In accordance to New Jersey implied consent laws, refusing a breathalyzer test is illegal and will result in the same penalties as a DWI. While this is the case for the Alcotest, the blood test used to determine intoxication does not fall under the same rules. Although you cannot request to take a blood test over a breath test, you can legally refuse to take a blood test if the officer asks you to do so.
Blood tests are usually administered in situations where the driver cannot take a breath test, such as after an accident where the driver was injured.
If you do submit to a blood test and are charged with a DWI afterwards, there are many ways you can defend yourself and have your charges dropped. There are multiple ways you can challenge a DWI charge based on a blood test.
Unlike most states, New Jersey doesn’t have strict regulations when it comes to blood testing, however protocol should be followed. In order to be significant in court, the blood test must be conducted correctly by a professional licensed to do so. During the test, the technician must prepare a glass tube with the correct amount of anticoagulant and preservative. If there is an incorrect amount of either of these substances, the blood test can result in an inaccurate BAC. During the test itself, the technician must use a non-alcoholic wipe to clean the driver’s arm. Doing otherwise would drastically skew the results. The technician must then draw the blood and shake the tube to ensure the blood mixes with the preservatives. The blood must then be stored in a medically stable environment and be properly handled. The state must also maintain a chain of custody, recording anyone who handled the blood and where it was stored. If there are any issues with this procedure during your test, an experienced attorney can make a strong defense and have your charges dropped.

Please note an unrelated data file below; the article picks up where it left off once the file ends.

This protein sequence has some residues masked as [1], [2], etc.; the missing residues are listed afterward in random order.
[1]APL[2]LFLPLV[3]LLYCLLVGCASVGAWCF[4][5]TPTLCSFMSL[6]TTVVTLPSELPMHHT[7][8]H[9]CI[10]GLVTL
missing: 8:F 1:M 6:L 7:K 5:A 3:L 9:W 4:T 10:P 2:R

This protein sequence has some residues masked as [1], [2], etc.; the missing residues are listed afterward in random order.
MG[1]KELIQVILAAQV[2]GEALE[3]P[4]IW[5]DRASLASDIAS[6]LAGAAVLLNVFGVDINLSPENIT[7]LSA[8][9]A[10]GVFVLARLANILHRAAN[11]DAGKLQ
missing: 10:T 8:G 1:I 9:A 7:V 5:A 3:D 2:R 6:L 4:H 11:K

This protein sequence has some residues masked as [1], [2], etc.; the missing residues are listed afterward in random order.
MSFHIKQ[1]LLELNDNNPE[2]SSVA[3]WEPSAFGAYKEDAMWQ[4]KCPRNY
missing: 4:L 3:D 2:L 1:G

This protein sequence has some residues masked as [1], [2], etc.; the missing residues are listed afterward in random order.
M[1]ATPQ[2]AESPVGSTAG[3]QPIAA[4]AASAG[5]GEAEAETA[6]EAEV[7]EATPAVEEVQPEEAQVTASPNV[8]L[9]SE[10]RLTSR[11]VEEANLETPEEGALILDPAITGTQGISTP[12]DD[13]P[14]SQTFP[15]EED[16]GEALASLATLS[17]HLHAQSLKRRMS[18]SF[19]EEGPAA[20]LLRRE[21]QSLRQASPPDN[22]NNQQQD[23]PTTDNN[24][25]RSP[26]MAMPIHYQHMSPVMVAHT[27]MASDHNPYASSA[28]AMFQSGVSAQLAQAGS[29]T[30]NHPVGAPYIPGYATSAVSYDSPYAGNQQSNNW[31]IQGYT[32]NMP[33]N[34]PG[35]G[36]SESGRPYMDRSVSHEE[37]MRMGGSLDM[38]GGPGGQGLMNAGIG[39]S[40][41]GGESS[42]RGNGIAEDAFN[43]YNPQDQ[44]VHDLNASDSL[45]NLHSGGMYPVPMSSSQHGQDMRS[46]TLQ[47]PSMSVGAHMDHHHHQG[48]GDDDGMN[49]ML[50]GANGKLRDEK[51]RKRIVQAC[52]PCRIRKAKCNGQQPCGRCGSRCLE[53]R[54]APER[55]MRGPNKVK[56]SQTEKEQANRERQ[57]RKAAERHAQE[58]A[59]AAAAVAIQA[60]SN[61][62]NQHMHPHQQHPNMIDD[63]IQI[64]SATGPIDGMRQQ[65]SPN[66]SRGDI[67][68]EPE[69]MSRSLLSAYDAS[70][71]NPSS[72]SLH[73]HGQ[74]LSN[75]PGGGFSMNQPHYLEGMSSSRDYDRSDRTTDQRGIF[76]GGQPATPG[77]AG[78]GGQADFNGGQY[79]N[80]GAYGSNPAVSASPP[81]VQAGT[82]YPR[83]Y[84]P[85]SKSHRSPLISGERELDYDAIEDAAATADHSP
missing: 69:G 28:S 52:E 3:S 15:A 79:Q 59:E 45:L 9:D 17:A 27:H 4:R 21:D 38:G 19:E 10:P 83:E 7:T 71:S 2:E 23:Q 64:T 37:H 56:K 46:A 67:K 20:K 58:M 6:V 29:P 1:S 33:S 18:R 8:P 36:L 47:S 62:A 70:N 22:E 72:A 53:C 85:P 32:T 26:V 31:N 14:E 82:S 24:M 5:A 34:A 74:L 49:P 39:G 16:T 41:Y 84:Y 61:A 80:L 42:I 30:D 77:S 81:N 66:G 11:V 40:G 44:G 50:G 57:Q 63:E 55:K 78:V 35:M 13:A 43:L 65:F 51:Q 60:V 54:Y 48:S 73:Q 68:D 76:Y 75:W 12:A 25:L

A blood test, which is much more accurate than a breath test, is concrete scientific evidence to convict you of a DWI, however the process itself can be muddled with errors that can help your defense. Along with procedural errors, factors that can help your case include:
- The blood became contaminated
- The tube was mislabeled
- The equipment was not properly maintained
- The test was administered a significantly long time after your were driving
- You were forced against your will or you were under the impression that you did not have a choice to take the blood test
- The officer did not have probable cause to test you
If you’ve been charged with a DWI on the basis of a blood test, contact the Law Offices of Jef Henninger, Esq. today. We have a seasoned team of DWI attorneys who will investigate and look into the details of your case and find the errors in your blood test. We’ll look into the arrest, the test, and the procedure to protect your rights and produce a formidable defense.